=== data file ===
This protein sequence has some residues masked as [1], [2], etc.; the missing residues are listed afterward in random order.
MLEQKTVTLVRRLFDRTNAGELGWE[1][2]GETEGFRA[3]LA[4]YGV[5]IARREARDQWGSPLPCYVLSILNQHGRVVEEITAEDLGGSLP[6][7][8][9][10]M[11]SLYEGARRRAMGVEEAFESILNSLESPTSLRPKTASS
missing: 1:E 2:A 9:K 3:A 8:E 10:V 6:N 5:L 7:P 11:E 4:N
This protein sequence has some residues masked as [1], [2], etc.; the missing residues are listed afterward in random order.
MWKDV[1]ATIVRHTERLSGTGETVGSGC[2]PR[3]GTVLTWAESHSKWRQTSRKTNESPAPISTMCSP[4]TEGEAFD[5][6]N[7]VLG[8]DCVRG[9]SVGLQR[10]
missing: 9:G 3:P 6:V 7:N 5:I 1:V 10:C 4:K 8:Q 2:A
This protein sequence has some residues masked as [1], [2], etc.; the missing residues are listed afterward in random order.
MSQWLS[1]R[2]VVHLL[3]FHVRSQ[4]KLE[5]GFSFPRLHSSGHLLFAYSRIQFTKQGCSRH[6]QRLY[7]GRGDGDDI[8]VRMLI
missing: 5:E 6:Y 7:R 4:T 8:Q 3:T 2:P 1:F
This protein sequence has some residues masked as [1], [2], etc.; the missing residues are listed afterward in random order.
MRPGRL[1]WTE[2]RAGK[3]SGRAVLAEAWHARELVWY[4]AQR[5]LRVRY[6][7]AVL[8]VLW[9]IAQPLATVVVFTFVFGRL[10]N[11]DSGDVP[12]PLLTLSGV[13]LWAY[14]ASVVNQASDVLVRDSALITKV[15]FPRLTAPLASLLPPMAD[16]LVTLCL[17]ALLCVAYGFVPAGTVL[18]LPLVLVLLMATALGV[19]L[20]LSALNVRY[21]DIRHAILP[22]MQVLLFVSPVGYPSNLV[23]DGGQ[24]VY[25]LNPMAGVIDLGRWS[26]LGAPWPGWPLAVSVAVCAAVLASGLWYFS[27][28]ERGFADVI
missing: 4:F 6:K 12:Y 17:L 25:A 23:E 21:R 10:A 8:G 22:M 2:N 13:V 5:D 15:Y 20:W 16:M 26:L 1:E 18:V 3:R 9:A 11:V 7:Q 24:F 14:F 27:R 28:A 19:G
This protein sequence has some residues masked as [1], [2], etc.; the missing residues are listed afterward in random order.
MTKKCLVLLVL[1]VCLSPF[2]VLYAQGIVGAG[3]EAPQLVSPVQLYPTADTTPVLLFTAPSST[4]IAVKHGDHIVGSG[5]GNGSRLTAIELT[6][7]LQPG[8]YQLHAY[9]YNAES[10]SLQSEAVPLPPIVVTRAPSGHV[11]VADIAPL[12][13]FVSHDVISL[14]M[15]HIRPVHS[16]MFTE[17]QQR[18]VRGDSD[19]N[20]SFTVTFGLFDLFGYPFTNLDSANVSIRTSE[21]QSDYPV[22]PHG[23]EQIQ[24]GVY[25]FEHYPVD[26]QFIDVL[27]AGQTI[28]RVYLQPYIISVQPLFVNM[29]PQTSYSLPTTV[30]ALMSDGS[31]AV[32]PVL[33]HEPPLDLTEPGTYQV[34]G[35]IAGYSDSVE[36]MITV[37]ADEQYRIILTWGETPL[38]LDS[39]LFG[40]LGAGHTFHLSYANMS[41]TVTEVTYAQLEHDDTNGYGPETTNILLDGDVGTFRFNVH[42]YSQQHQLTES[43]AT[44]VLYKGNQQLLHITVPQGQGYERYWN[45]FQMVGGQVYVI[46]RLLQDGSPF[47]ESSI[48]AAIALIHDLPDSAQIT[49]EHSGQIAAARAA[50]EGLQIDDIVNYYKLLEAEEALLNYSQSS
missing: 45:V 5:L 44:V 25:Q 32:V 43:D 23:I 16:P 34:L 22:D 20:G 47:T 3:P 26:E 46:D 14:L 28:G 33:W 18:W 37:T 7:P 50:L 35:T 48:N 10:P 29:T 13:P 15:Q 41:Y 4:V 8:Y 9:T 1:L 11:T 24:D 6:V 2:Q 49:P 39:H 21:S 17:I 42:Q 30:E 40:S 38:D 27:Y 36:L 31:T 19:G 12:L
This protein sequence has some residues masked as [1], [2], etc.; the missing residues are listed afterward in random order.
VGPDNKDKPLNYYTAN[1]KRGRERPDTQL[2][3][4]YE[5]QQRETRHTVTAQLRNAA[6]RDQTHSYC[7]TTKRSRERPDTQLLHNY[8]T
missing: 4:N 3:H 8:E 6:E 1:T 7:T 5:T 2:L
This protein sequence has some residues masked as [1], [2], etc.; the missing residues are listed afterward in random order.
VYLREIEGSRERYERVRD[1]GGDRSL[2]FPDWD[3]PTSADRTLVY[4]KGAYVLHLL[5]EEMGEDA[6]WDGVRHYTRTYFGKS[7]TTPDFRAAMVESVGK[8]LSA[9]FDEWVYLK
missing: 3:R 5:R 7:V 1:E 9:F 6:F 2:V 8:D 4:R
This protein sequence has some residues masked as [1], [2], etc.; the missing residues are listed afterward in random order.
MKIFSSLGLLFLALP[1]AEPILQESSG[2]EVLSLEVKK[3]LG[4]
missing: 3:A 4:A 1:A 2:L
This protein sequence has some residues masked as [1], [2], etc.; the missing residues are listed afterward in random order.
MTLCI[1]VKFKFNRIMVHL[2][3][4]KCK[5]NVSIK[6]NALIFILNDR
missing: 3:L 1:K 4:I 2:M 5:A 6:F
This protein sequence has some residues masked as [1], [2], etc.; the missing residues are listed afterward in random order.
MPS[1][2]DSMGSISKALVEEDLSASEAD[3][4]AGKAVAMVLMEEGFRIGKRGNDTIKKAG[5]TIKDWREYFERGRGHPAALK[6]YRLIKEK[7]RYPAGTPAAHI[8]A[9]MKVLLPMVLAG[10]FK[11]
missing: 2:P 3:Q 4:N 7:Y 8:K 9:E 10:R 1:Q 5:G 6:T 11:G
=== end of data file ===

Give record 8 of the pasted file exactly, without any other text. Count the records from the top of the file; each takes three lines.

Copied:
This protein sequence has some residues masked as [1], [2], etc.; the missing residues are listed afterward in random order.
MKIFSSLGLLFLALP[1]AEPILQESSG[2]EVLSLEVKK[3]LG[4]
missing: 3:A 4:A 1:A 2:L